NRM man whose car knocked and killed people during protests seeks compensation, our reporter has confirmed.
On the first day of the deadly November protests, a video of a man speeding away from a riotus mob in the downtown Kampala enveloped social media platforms. The man drove at a terrific speed and rammed into a crowd killing at least 2 on the spot, and one, a 53 year old bar attendant in Nansana later died at Mulago hospital.
Our reporter has since embarked on following up on the owner of the vehicle whom we learnt was that very day rescued by the police at Old Taxi park post and driven to Rubaga hospital for medication. His vehicle too was retrieved and towed to safety at CPS Kampala as mobs charged to set it alight in vengeance of the people who had died in the pandemonium.
What exactly ensued
The owner of the vehicle in a last week exclusive interview with a city radio declined to reveal his identity but gave his account of what happened on that fateful day. The young man says he was in the downtown Kampala metropolitan area at the time the protests surfaced. “I had parked my vehicle amd conversed with my colleagues as rumours of protests were intensifying,” he says. “I saw people fleeing the city and upon inquest they told me how the president had been arrested and detained,” he adds.
He further says that he was puzzled because he could not imagine his president (Museveni) being arrested by his own army. “I asked to ascertain which president exactly they meant and that’s when they told me Bobi Wine,” he intimates. “That is when one young teenager emerged with a stone and shattered my windscreen. I charged at him and tried to chase him till another crowd emerged with stones to totally destroy my vehicle which had Museveni’s posters. In the process of fleeing, I knocked down 3 people and 2 died on the spot,” he adds.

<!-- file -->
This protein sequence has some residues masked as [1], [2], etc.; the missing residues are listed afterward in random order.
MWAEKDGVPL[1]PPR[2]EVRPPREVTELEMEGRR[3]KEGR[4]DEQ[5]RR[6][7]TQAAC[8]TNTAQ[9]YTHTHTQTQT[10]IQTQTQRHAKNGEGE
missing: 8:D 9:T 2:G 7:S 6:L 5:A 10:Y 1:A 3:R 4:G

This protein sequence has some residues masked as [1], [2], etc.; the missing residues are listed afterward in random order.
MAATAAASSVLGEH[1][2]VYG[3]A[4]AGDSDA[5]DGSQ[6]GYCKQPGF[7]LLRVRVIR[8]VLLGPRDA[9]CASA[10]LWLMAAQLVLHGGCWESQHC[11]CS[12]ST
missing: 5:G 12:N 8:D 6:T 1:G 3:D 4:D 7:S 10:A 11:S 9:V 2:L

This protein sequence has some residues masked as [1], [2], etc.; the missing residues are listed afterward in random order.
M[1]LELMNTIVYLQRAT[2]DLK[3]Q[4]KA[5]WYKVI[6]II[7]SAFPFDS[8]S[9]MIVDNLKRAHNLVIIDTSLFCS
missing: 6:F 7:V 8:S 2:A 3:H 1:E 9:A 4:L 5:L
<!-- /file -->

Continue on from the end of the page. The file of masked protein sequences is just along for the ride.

This man now says he seeks money from the ruling NRM party to help him renovate or purchase another vehicle. “I want NRM to pay for my destroyed vehicle. It is not my fault that I support the party,” he says. “I am struggling with debts and my life is still at stake. I want president Museveni to pay for all the damages I faced,” he adds.
Although he seeks compensation for his vehicle, it would be a bit more human for him to reach out to the families of the people killed by his vehicle as echoed out by Jonathan Opio, a political analyst at Makerere University. “Seeking for the renovation of his vehicle is a sign of greed,” Opio reveals. “I believe if he looks for the families and relatives of the people his vehicle killed, it would make more sense,” he adds.